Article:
Soft Side of the Thumb

1

Every night, I carry the hot bowls,

table to table,

set them down under the chins of lovers.

They look up at me like children.

 

I want to tell them

about the burns on my hands,

that the palms are almost numb

after so many years and so many dishes

too long under the heat lamp.

There is only one line of skin left delicate,

and if I open my hands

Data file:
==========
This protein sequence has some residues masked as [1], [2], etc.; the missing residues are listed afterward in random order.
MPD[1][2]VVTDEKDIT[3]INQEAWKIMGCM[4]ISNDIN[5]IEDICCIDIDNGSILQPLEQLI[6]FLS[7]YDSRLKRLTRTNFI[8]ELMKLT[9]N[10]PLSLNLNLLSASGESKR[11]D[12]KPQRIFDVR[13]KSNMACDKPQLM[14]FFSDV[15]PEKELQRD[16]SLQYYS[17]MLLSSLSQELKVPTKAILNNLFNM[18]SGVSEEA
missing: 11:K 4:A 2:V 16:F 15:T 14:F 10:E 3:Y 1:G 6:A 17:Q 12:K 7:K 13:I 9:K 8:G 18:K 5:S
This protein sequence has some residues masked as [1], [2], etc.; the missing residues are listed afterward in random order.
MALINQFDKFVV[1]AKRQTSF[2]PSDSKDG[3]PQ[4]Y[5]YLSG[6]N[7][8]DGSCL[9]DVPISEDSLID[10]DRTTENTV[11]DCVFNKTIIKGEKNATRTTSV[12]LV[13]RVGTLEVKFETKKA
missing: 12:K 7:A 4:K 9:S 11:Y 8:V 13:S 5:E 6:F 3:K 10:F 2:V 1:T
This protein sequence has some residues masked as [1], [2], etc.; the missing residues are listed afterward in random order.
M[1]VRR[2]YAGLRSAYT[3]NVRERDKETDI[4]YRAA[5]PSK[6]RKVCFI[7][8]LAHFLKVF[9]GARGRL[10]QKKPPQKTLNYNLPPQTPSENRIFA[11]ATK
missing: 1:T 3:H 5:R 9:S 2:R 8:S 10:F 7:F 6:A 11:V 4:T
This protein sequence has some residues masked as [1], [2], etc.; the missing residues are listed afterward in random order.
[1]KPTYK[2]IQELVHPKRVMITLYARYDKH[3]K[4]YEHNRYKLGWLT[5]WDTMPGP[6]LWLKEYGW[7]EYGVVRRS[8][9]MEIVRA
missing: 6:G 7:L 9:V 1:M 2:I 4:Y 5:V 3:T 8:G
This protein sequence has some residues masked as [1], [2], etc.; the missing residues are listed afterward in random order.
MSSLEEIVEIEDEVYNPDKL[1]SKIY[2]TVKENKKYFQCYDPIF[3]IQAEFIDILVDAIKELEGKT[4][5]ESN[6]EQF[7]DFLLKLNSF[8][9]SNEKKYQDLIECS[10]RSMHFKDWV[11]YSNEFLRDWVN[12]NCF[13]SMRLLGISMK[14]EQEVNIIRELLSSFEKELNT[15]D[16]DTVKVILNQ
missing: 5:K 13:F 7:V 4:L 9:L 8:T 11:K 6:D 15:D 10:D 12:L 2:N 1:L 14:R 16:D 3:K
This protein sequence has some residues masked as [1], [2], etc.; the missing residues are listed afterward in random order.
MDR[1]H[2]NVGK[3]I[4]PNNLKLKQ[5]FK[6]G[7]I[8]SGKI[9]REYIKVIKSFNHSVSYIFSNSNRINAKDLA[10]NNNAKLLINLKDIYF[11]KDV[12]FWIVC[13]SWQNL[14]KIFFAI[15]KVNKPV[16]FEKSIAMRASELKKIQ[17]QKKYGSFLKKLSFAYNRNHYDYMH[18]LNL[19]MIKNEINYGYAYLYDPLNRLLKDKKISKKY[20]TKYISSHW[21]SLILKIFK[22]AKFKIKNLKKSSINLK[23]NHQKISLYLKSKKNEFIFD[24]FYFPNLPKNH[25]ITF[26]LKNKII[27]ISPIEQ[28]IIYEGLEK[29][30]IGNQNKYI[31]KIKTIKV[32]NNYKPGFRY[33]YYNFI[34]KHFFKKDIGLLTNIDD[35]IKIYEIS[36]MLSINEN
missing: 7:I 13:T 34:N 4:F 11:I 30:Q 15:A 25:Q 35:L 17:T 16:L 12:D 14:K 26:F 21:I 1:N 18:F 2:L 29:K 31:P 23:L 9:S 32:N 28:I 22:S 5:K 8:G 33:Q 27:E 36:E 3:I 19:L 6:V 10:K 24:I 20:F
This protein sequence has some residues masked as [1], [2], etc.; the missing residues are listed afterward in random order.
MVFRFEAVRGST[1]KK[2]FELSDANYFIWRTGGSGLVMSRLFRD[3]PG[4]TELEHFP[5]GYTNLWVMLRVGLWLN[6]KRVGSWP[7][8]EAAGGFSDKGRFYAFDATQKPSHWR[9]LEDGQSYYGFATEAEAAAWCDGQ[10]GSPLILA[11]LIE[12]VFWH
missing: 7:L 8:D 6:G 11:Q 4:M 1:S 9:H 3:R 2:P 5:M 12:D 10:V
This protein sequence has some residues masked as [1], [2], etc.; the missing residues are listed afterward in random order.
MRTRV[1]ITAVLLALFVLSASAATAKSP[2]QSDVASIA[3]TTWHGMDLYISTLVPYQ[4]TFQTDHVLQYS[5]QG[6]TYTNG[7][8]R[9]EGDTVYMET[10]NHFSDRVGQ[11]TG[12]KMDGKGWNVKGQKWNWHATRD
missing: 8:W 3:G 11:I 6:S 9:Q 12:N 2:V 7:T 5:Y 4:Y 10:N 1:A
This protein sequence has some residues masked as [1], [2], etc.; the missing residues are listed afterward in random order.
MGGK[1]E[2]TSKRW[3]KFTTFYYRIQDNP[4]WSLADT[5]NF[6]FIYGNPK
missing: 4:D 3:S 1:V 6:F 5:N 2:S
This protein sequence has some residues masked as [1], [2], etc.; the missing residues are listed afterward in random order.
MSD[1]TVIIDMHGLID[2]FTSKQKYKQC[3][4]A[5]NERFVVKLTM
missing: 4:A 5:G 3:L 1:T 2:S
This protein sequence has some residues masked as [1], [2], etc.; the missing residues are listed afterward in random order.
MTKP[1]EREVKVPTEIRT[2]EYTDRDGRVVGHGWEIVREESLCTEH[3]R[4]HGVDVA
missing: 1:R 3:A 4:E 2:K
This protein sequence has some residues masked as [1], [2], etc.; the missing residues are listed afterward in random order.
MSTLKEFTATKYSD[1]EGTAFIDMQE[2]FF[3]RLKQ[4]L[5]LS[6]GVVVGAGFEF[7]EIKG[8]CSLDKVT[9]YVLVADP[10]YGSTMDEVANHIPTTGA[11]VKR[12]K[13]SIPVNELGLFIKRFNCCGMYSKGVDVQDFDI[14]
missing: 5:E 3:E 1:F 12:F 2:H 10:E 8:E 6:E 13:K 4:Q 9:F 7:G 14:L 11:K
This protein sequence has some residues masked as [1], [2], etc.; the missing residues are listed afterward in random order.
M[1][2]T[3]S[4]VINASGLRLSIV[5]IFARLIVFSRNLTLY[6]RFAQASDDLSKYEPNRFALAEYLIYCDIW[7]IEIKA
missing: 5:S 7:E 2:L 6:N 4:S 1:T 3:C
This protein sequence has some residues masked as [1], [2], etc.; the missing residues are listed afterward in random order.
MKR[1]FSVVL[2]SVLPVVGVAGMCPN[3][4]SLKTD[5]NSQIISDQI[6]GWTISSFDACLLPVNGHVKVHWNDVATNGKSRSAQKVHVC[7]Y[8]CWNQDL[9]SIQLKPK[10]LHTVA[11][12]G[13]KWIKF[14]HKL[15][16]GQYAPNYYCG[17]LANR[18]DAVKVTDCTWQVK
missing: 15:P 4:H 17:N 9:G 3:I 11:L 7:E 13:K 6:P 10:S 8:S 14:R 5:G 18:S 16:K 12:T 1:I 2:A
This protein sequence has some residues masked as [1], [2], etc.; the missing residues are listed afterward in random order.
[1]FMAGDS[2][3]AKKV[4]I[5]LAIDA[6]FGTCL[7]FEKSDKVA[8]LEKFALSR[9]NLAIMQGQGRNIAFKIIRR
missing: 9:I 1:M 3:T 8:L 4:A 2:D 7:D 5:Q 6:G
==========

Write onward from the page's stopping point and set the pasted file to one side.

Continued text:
I can feel everything on that thin strip,

the inner edges of my thumbs.

 

Instead I ask: Do you need anything?

The answer is almost always No or Yes

or, An extra fork, please, I dropped mine.


Photo by Susan Sermoneta

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About Author

Asha Dore lives with her husband and three children outside of Portland, Oregon. Her essays and poems have appeared or are forthcoming in The Rumpus, Vol.1 Brooklyn, Hobart, Hippocampus and elsewhere.

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